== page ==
Stories is a standalone Batman tale first published in 1997. Originally appearing in issue #94 of Legends of the Dark KnightStories is from writer/artist Michael Gilbert and looks at the different ways in which the Caped Crusader has been depicted over the years.

The story focuses on a group of strangers who all have one thing in common – they have previously encountered Batman. Each stranger recounts their interactions with the Dark Knight, demonstrating the differences in his mythology.


What happens in Batman: Stories?

Image: ©DC Comics

For five years, author Fisher Saul has lived in constant fear. He published a tell-all book about a group of fundamentalists and in retaliation, they have made multiple attempts on his life.

The latest attempt on Fisher’s life has left him trapped in an elevator along with a small collection of strangers. As they sit in the dark awaiting a rescue, each stranger recounts a time in which they met Batman.

The first story comes from Julie Madison who explains that she met Batman in 1939. The Caped Crusader rescued her from the clutches of the Monk.

The second story is told by Dick Paris, who says he met Batman in 1952. The encounter happened when Batman and Robin were fighting the Bulb.

The third story is from Al Rosenberg, who claims to have met Batman in 1969. The incident involved the villainous, Age O’Quarious.

Fisher doesn’t believe any of the stories that have been told, chalking them up to nonsense. He also doesn’t buy into a fourth story, which depicts Batman as a metal-clad vigilante.

As the group continue to wait inside the elevator, the gun-touting fundamentalists arrive outside, ready to open fire. But Batman intercepts them and saves the day.

Eventually, the group of strangers are released from the elevator to see Batman leaving the scene. But Fisher misses the Dark Knight and continues to believe the hero does not exist – he only sees what he wants to see.


Is Batman: Stories worth a read?

Image: ©DC Comics

Stories is a love-letter to the Batman comics of the past. It is a tale which offers up a snapshot of various incarnations of the Dark Knight and effectively says that it doesn’t matter if some versions of Batman appear bizarre or fantastical, they are all as valid as each other.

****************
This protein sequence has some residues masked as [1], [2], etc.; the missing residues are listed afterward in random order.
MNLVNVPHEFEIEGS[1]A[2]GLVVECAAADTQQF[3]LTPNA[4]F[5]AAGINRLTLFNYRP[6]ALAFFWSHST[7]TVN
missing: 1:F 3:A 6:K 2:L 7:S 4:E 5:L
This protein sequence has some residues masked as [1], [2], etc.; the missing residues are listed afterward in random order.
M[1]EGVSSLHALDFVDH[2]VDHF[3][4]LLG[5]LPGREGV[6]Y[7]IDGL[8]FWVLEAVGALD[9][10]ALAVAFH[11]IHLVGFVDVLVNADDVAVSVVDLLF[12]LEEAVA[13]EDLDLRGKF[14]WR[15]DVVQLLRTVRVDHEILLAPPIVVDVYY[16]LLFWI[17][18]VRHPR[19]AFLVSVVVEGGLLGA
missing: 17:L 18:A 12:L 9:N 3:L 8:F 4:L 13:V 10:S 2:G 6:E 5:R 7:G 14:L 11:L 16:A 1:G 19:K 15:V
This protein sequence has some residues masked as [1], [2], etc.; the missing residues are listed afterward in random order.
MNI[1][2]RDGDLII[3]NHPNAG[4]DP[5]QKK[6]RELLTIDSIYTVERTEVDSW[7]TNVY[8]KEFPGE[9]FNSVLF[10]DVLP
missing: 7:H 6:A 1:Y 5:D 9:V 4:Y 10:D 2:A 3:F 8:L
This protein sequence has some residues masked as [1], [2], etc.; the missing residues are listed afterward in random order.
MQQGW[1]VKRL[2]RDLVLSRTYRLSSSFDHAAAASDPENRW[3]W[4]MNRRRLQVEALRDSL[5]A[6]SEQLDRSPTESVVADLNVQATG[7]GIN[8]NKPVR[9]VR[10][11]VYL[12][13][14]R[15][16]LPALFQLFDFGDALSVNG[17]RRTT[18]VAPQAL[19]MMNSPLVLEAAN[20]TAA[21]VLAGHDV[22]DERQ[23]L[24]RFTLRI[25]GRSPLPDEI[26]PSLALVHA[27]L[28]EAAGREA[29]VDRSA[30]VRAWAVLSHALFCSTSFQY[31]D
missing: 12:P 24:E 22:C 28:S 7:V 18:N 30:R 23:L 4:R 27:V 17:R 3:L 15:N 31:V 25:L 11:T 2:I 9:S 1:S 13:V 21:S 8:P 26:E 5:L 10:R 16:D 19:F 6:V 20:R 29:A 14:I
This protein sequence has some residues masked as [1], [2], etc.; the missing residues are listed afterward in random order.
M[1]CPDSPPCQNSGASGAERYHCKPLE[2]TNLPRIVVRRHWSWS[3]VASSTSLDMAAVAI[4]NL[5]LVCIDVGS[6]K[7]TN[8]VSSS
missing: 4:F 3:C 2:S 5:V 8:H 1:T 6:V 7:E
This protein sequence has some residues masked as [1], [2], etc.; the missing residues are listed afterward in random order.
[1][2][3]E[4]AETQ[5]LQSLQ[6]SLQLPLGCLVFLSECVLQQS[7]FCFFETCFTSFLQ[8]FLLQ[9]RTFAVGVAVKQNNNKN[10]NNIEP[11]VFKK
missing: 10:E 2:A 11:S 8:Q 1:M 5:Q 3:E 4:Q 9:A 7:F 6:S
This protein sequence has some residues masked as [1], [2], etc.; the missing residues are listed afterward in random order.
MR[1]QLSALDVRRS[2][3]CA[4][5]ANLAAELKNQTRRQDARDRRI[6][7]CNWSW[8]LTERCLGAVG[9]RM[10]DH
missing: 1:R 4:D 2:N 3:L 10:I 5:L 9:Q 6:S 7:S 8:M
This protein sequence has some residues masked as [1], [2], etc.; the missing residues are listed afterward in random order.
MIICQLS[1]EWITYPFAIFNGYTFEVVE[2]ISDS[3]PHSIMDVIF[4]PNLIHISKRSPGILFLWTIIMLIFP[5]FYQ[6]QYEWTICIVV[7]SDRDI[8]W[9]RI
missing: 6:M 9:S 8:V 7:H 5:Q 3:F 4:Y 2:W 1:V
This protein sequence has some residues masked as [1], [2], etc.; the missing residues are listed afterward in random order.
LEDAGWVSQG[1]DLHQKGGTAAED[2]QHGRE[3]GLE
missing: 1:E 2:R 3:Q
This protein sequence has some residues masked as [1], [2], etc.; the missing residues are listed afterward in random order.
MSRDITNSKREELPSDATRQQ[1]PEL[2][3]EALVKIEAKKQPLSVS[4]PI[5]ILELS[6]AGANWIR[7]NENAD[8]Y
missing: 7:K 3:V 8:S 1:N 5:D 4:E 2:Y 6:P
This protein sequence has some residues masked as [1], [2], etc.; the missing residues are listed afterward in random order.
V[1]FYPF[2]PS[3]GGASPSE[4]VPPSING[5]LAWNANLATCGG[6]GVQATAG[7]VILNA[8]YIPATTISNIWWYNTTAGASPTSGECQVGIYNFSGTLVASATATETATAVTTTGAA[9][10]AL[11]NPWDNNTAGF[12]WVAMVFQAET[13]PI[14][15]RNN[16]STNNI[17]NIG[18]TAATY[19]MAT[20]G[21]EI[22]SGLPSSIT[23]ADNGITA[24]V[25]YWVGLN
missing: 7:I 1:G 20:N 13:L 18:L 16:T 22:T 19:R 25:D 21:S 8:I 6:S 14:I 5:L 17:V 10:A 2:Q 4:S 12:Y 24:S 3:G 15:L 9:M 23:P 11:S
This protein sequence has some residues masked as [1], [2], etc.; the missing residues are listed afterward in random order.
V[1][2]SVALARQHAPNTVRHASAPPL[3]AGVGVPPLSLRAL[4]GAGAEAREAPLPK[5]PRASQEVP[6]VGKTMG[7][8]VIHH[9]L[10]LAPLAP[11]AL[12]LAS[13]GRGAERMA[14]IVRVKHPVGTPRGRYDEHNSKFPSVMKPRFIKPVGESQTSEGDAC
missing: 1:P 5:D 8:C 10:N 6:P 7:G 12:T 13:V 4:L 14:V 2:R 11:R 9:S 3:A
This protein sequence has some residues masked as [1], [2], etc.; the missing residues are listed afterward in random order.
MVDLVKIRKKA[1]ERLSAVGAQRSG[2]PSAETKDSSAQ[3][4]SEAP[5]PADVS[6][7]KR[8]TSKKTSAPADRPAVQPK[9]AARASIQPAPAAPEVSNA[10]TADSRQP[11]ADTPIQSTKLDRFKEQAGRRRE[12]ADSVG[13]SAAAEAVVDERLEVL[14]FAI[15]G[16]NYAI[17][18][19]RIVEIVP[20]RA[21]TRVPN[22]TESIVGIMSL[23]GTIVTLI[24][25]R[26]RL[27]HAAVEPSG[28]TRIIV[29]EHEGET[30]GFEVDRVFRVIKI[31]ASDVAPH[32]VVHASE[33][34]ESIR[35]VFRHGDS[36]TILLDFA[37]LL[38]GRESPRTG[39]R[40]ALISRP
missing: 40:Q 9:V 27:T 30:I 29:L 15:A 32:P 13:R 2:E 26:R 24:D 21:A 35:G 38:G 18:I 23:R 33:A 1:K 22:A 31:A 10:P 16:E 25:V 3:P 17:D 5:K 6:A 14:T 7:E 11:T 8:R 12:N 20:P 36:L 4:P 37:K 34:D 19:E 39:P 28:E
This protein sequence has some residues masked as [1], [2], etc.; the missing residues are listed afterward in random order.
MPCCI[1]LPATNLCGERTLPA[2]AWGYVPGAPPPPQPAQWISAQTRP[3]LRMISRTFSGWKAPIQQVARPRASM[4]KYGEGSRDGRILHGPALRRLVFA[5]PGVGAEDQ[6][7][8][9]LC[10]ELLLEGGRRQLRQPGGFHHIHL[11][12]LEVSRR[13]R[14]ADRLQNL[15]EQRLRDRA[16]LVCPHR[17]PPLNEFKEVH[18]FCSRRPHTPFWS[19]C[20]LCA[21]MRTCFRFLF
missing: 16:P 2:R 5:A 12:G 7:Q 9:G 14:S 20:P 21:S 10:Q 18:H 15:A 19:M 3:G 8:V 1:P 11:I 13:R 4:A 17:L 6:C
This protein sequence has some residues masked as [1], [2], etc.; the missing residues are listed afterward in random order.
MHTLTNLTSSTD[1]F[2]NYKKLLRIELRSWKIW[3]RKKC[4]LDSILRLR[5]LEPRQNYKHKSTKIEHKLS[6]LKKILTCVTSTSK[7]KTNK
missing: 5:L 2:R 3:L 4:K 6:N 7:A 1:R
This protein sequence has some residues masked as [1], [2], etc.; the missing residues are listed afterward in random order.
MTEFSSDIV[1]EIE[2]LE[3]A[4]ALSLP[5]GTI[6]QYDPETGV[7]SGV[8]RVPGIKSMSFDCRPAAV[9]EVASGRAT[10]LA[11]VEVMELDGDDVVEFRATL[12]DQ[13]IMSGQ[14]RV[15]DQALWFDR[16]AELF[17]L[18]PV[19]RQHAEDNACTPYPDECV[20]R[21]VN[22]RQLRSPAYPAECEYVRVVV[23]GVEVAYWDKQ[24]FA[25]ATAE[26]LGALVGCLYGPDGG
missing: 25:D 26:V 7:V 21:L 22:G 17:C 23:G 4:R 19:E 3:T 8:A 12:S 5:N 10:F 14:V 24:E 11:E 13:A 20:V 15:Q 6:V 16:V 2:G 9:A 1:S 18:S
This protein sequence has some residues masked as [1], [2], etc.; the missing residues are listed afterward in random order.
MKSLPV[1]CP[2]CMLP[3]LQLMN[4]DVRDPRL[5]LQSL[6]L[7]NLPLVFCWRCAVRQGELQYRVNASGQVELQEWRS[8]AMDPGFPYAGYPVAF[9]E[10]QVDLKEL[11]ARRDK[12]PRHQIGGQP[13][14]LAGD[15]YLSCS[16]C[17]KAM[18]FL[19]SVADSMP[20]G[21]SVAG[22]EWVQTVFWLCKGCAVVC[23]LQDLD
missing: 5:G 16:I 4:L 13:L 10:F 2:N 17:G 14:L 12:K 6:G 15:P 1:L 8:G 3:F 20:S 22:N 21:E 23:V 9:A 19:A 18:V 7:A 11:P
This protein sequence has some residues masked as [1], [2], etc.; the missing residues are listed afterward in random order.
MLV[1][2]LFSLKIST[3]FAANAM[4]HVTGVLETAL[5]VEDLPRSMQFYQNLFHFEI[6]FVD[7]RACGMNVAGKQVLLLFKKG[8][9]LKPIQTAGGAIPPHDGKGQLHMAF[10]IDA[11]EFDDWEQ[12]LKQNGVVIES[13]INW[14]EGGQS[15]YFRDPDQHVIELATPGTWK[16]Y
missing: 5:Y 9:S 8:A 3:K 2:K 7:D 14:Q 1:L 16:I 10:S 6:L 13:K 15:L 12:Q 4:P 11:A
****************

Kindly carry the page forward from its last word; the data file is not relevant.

Those who have read Batman comics from the 1930s, 1950s, 1960s and 1990s, will enjoy seeing these eras recreated. While readers who are new to Batman comics are given a brief flavour of yesteryear.

Has Batman: Stories been adapted for film?

Image: ©Warner Bros./DC Entertainment

Stories has not been adapted for film, however, the concept of different interpretations of Batman has been used on film and television.

The idea of incorporating multiple Batman tales formed the basis of Batman: Gotham Knight (2008) – a feature-length animated movie composed of six different segments, all showcasing different animation styles. Gotham Knight didn’t take the same direction as Stories, but in terms of adapting the concept it is perhaps the closest.

On television, Batman: The Animated Series delivered something much closer to Stories, via the episode Legends of the Dark Knight. First aired in 1998, Legends of the Dark Knight told three different Batman stories, all from different eras of the Batman mythology.

Legends of the Dark Knight is a great episode and one to check out – especially if you like the sound of Stories.

Breaking away from movies and television, you may also wish to check out the short comic book tale, The Batman Nobody Knows. This story – first published in 1973 – provided some inspiration for Stories.


Thank you for taking the time to read this post about Batman: Stories on I’ll Get Drive-Thru. For more Batman related posts, please check out one of the recommended reads below.

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